CHARTER welcomes snow observations by everyone!

One aspect of the CHARTER project is to gain a better understanding of snow icing events, such as happens when rain falls on snow. This affects animal movements and behaviours and hinders animals from digging through the snow. Icing also impacts plants, and are very relevant for livelihoods such as reindeer herding.

Snow profile observations (by digging snow pits to analyse the layer structure of the snow cover) are needed for the development of snow monitoring using satellite data, and to evaluate climate and snow models. These models are used for developing future scenarios of snow conditions and impacts. Open data about icing events could also be used by hunters, herders and other users of the environment.

Snow profiles are not routinely observed and open data about icing events is poorly available. Because snow cover properties have large temporal and spatial variability, snow profiles are needed from various locations and different times during the snow season. This has been challenging, as CHARTER fieldwork was generally cancelled due to the pandemic in 2020-2021. For these reasons CHARTER created a “Snow Protocol”, which follows international snow observational standards but is simplified.

“Our collaborators in Yamal peninsula made a significant number of snow pits”, says Leena Leppänen, CHARTER snow researcher responsible for the development of the snow protocols. “We were not able to do as much as wanted during the 2020-2021 winter, but some reindeer herders and colleagues in Northern Finland and Norway made these observations, and we even got some data from Alaska”.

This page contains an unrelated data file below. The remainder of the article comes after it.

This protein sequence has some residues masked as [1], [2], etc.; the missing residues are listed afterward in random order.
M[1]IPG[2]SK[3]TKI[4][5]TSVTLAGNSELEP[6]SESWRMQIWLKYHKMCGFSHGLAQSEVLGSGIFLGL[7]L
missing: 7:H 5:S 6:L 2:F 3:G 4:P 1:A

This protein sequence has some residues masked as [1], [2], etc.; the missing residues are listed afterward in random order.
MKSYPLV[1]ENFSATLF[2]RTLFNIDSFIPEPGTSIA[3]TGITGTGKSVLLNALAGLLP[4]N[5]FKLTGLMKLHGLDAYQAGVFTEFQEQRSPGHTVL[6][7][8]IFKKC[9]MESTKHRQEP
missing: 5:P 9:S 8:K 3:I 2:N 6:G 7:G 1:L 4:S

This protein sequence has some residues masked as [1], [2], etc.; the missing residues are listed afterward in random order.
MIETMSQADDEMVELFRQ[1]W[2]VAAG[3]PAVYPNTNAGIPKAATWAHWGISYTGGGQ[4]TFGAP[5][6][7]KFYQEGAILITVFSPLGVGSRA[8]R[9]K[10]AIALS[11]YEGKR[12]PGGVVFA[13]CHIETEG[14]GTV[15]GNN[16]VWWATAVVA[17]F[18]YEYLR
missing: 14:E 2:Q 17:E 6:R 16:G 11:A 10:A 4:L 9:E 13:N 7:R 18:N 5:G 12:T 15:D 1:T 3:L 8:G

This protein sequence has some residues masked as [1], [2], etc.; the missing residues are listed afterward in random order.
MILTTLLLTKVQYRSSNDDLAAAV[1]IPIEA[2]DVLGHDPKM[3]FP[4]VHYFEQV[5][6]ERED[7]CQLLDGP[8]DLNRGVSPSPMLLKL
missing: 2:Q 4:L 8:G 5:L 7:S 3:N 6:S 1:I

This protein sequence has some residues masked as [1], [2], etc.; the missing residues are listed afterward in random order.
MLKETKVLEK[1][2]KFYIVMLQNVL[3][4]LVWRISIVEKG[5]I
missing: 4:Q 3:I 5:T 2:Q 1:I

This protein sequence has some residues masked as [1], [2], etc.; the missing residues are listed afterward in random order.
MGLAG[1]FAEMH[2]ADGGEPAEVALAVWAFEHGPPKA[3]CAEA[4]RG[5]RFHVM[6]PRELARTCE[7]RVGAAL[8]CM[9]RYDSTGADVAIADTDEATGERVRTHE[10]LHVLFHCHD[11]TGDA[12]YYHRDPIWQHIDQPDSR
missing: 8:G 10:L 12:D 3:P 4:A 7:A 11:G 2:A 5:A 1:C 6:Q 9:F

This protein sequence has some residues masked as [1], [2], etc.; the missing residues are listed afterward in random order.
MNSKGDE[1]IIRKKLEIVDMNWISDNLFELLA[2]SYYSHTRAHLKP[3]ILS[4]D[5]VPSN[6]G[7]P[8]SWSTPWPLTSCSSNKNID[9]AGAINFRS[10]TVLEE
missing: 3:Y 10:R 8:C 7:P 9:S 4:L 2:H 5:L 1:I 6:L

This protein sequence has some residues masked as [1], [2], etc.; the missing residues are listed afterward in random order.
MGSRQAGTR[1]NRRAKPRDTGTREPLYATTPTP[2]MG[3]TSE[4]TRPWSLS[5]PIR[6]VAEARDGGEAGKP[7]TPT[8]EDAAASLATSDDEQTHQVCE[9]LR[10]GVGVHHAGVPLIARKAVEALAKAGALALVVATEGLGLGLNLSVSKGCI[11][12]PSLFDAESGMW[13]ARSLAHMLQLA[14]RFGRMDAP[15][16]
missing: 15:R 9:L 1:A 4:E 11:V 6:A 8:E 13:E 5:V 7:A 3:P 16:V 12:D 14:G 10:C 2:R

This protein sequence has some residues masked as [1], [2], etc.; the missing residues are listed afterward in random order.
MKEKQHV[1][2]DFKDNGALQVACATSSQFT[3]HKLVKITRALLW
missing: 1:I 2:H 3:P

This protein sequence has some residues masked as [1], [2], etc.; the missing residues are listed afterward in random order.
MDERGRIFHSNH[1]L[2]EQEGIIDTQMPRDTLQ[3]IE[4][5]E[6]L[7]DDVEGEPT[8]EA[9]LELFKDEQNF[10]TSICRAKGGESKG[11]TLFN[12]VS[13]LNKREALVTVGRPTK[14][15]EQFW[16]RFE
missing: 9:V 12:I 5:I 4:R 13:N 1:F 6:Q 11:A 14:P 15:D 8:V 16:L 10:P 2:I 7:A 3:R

CHARTER is again looking for individuals and groups (schools, clubs etc.) interested in northern environment, climate and snow, with the possibilities and interest in doing simple snow observations. These observations can be done close to home, or in more remote locations. Observations done once during the winter are valuable, but of course observations that are repeated monthly, for example are even more informative. Observations do not require special skills or equipment. 

It would be ideal to get onboard also people regularly spending time in the wilderness, like reindeer herders, border guards and cross-country skiers. But also observations close to your back yard are valuable. And remember, these observations are simple, and in minimum consist of information of the snow depth, and if there are – and where – icy layers in the snow cover.”

CHARTER project leader, professor Bruce Forbes of the University of Lapland, Finland

Sirpa Rasmus, another CHARTER snow researcher is very grateful for the snow pits dug by colleagues and others in spring 2021. “But the experience also showed clearly what sort of development needs there are. The protocol needs to be even simpler, and there needs to be a way to open the data for all potential users. This is not something one research project can achieve alone. Thankfully many research groups and institutes are now interested in collecting local observations, including on snow and ice.”

The long-term goal is to get more data openly available, and collaborate with other networks and research institutes in citizen science and crowdsourcing related to snow. In these collaborations CHARTER researchers are looking at the time after the actual project period. As Rasmus pointed out, “It is not necessary that every project builds their own interfaces and databases; collection and sharing of data could be done together.”

The guidelines with an instructive video (in Finnish), measurement template and online survey to submit the observations are found here in English:

The sub-page has the same information in Finnish, as well as links to snow resources (where to find data about snow in Finland) and links to other citizen science platforms: 

For more information contact:

Sirpa Rasmus srasmus at ulapland.fi

Leena Leppänen leena.leppanen at ulapland.fi

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